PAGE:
Monday, June 6, 2011

Why sous-vide sucks

As much as I enjoyed the charms of the ghetto sous-vide method, I finally gave in to peer pressure and bought the Sous-Vide Supreme.  This was supposed to be the post where I tell you how sous-vide cooking has revolutionized my life, how it turns every piece of protein into gold, and how you should buy one too.  But it's not that post.  This is a post about the juiciness analysis of sous-vide meats.  After cooking a number of proteins using this method (chicken, duck, beef, and lamb), I've noticed that while the meat comes out very tender, it is not nearly as juicy as I am used to.  It tastes a little -- dare I say it -- dry.  

How come I haven't noticed this dryness in restaurants?  Now that I think about it, the kind of restaurants that cook their meat sous-vide are the kind of restaurants that place their meat in a lovely red wine reduction, demi-glace or some other super meaty sauce.  In that case, the lack of juiciness is generously compensated for.  If you make demi-glace on regular basis, more power to you, but my saucing work horse is a humble pan sauce made by deglazing the pan after searing.  Unfortunately, these pan sauces are not possible for sous-vide cooked meat since searing after a water bath doesn't produce enough brown bits.

Tenderness vs. Juiciness
When I encountered the dryness problem, I tried to google to see what other cooks report.  Everyone was describing the meat as "most tender and juicy."  In traditional cooking methods, those two often go hand in hand, but they are not the same thing.  Tenderness is the amount of work your teeth have to do to break down the meat.  Juiciness is how much juice is released during the breakdown.

Before trying to solve the dryness problem, I wanted to verify that it's not a figment of my imagination and I set up the following experiment.  I decided to compare a steak cooked using sous-vide method with the steak cooked using Kenji Alt's slow roasting method (bring to 95F internal temp on a rack in 275F oven, then sear).

Here are the details of my experiment.

Steak cut and thickness: Sirloin cut 1.25 inches thick (the thickness varied slightly in parts)
Salting: Since I wasn't sure how salt would effect juicinesses, I salted some steaks 24 hours before cooking and left some steaks completely unsalted.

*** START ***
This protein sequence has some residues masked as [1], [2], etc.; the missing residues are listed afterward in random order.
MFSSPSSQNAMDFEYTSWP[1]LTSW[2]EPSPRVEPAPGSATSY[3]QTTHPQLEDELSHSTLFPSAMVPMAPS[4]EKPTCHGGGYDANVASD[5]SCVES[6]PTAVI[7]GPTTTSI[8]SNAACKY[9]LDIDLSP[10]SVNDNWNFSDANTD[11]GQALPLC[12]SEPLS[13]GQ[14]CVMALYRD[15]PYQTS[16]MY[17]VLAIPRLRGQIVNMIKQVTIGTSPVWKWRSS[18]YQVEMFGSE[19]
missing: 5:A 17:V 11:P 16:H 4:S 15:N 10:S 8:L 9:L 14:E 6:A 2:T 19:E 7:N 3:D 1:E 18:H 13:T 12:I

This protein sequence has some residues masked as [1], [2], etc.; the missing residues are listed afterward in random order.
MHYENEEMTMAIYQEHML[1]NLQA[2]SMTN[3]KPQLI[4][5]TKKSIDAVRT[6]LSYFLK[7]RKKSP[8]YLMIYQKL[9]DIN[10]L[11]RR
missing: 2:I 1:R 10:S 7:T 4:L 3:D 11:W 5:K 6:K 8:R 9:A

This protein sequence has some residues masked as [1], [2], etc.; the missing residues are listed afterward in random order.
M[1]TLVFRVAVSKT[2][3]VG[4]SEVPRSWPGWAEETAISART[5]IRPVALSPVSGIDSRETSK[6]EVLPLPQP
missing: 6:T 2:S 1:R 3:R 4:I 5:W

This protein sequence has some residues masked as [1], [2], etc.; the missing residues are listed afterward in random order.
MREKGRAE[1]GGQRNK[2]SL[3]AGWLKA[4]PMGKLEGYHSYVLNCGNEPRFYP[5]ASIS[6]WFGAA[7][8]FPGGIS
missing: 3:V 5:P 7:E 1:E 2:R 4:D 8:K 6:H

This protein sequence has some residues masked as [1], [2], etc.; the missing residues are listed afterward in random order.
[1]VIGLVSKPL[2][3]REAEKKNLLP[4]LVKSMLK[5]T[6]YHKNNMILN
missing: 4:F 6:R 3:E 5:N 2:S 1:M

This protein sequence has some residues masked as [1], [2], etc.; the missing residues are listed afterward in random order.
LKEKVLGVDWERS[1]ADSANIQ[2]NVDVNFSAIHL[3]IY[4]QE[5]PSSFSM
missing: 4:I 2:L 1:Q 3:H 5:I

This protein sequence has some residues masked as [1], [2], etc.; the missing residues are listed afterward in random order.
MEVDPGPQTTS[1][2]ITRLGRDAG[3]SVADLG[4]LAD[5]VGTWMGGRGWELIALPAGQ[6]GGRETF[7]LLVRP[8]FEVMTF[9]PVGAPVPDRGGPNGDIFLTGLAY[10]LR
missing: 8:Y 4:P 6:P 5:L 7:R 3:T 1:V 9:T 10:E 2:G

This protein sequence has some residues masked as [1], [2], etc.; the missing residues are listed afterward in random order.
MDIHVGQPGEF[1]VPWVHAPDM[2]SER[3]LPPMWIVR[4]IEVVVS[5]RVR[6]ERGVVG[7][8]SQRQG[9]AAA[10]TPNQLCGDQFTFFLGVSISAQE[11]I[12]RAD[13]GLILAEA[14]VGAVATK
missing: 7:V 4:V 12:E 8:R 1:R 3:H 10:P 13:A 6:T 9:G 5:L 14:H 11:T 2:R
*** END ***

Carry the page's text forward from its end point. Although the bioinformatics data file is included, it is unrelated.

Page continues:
Searing: all steaks were seared for exactly 1 minute per side
Measuring juiciness: Since collecting quantitative data on juiciness by means of chewing a steak is not very practical, I decided to slice the done steaks 1/4 inch thick, pour off the juice that they released into a cup and weigh it.  I have a tea scale that can weight very small amounts accurately.
To rest or not to rest: I followed the best practices for each cooking method -- slice immediately for sous-vide, rest 5 minutes for slow roasting to let the temperature even out.
Doneness: unfortunately, there was no way to get the same exact doneness on all these steaks, but I was close for 2 of them.  Steaks A and C (the salted ones) came out at 130F and 133F.  Steaks B and D (the unsalted ones) came out at 124F and 137F.  This difference is too large to make a good comparison, so I'll base my conclusions on steaks A and C.

Steak A: salted 24 hours in advance, cooked sous-vide at 131F for 3.5 hours, then seared
Weight before cooking (24 hours after salting): 190g = 100%
Weight after water bath and thorough drying: 175g = 92%
Weight after sear: 166g = 87%
Internal temperature after sear = 130F
Weight of juice after slicing: 3.9g = 2.05%

Steak B: no salt added, cooked sous-vide at 131F for 3.5 hours, then seared

Weight before cooking: 169g = 100%
Weight after water bath and thorough drying: 147g = 87%
Weight after sear: 138g = 82%
Internal temperature after sear = 137F
Weight of juice after slicing: 3.27g = 1.93%

Steak C: salted 24 hours in advance, cooked in 275F oven, then seared

Weight before cooking (24 hours after salting): 187g = 100%
Weight after after oven: 178g = 95%
Weight after sear: 169g = 90%
Internal temperature after sear = 133F
Weight of juice after slicing: 7.38g = 3.95%

Steak D: no salt added, cooked in 275F oven, then seared
Weight before cooking: 183g = 100%
Weight after after oven: 175g = 96%
Weight after sear: 164g = 90%
Internal temperature after sear = 124F
Weight of juice after slicing: at least 6 g =  at least 3.3%*

* I am not sure exactly how much juice I got from Steak D because a piece of steak fell into the cup into which I was pouring the juice and knocked it down.  I remember the number got to at least 6g before the spill.  I am guessing the juice percentage was roughly the same as Steak C.
The results
The sous-vide steaks were more tender, but the oven steaks yielded twice as much juice as the steaks cooked using the sous-vide method at the time the measurement was taken (2-6 minutes after sear).  As they continued to sit on a plate, the oven cooked steaks continued to release the juice and sous-vide steaks did not.  Where was the juice from sous-vide steaks?  In the bags.  After the sous-vide steaks were removed from the water bath and dried off on paper towels, they were 92% and 87% of their original weight.  After the oven steaks were removed from the oven, they were 95% and 96% of their original weight.  
Salting didn't seem to effect the juiciness much, but I noticed that the sous-vide steak tasted saltier than the oven steak.  It was the same piece of meat, seasoned evenly and rested 24 hours before being cut in half, so I doubt the salt amount was indeed different, but somehow it is more noticeable with the sous-vide method.
What now
So, does sous-vide method really suck when it comes to meat?  No.  I just wanted to stir up the sous-vide pot a bit.  I believe it might be possible to produce a juicy steak using the sous-vide method that does not rely on the sauce.  Unfortunately, sous-vide best practices described in all the books and websites don't tell you how to do that.  
I want to try cooking steak for a shorter period of time and at a lower temperature to see what happens.  I am guessing the reason the official sous-vide cooking resources don't like to talk about it is safety.  Holding indefinitely at 131 is safe, but at 120 possibly not.  I don't want to hold it indefinitely.  Only an hour or so.